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In real life, odd couples can be tiresome with their bickering and bellyaching, but in the theater they’re usually a source of comic bliss. And there’s a memorable one on display right now at the Geffen Playhouse, where Tracy Letts’ absorbing comedy “Superior Donuts” opened Wednesday under the direction of Randall Arney.
Arthur Przybyszewski (Gary Cole) is the proprietor of a rundown doughnut shop in a part of Chicago that went downhill years ago and never came back. An old hippie with a graying ponytail, few words and defeated eyes, he looks as beaten down as the neighborhood where his store has just been broken into.
Franco Wicks (Edi Gathegi), a 21-year-old African American go-getter who’s been writing the Great American Novel, bangs on the shop door inquiring about a job. The lights are out and Arthur, a little high from smoking a joint and more than a little down from the difficult memories he’s been sifting through, tells him he’s closed. Franco, however, won’t take no for an answer. His energy and optimism are self-charging, and he impresses Arthur as a bright kid who deserves a break, not realizing that it’s Franco who’s offering him the lifeline.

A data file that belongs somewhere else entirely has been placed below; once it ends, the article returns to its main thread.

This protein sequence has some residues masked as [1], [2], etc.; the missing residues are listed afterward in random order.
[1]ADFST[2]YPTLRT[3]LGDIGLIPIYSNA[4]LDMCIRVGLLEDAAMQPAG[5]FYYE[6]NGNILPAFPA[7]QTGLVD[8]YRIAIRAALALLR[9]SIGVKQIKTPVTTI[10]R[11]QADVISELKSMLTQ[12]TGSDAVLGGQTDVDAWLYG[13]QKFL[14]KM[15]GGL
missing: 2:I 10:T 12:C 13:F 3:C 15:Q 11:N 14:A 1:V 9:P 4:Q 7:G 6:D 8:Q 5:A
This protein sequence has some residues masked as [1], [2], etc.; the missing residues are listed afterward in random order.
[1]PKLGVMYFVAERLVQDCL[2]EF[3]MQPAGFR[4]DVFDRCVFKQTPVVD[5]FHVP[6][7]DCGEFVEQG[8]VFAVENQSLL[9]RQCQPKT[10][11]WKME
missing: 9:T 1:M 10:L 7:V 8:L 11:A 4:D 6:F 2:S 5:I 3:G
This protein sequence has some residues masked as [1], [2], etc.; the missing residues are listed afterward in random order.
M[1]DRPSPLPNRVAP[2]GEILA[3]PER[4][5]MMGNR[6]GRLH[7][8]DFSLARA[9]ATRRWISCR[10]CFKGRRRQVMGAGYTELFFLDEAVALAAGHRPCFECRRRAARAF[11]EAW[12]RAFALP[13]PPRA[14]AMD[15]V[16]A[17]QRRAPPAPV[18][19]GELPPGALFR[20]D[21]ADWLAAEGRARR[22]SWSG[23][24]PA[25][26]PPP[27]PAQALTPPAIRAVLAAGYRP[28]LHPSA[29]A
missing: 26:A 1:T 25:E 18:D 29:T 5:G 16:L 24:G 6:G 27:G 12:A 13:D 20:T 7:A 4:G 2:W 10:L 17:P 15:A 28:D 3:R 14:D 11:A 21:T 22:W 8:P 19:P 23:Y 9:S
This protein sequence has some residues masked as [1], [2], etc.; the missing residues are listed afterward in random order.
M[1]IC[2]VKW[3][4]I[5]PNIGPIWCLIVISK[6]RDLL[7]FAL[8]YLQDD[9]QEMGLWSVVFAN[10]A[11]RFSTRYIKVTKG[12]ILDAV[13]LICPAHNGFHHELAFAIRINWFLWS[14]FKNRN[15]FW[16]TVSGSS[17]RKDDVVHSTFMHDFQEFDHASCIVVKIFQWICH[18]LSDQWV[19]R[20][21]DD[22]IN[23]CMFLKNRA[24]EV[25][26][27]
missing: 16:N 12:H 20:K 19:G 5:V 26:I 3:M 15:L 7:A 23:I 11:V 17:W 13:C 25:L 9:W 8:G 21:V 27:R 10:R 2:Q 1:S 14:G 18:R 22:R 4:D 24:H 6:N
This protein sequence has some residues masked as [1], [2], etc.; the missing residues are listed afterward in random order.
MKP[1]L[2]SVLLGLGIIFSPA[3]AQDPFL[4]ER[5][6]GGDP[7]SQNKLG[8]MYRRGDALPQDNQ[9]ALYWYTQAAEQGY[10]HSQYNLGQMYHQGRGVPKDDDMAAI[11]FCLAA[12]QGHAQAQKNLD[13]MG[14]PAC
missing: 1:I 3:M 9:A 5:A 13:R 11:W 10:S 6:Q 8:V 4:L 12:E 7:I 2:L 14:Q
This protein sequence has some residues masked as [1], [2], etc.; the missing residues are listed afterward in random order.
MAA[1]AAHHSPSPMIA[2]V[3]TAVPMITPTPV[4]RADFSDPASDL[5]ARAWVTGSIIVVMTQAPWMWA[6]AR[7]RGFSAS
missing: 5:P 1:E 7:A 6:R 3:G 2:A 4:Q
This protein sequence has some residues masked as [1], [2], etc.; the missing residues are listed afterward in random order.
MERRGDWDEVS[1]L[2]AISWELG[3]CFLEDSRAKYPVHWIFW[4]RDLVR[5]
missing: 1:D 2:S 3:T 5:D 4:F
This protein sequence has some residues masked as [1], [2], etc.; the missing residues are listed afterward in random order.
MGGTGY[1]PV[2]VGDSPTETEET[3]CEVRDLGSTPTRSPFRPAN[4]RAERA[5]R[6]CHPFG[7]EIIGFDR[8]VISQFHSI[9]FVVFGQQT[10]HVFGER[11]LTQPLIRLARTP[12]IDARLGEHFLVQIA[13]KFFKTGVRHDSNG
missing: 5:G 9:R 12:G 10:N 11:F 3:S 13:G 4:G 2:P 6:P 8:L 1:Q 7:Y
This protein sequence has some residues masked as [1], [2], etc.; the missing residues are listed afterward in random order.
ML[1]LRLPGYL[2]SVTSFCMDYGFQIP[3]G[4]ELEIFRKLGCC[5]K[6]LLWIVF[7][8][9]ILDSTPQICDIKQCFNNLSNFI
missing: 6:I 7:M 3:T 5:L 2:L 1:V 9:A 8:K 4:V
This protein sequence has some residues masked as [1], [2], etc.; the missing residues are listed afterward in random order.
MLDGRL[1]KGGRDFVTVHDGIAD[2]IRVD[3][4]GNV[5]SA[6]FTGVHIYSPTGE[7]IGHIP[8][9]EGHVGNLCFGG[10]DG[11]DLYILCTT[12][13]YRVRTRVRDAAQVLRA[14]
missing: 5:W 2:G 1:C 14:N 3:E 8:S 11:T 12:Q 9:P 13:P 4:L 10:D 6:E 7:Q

Superior donuts 2The play is like a human chemistry experiment that sets out to discover what will happen when a sullen, disappointed baby boomer opens himself up to a young dreamer who, despite his hardships (and a gambling debt that won’t go away), feels certain that the best is yet to come.
Mired in guilt over his Polish immigrant father, who never forgave him for evading the Vietnam War draft, Arthur has carried on the family business with an emotional numbness that surely hastened the demise of his marriage. His parents and ex-wife all dead, his daughter estranged from him, he finds himself unable to move forward, and his appearance is like a billboard announcing to all the world that he’s stuck.
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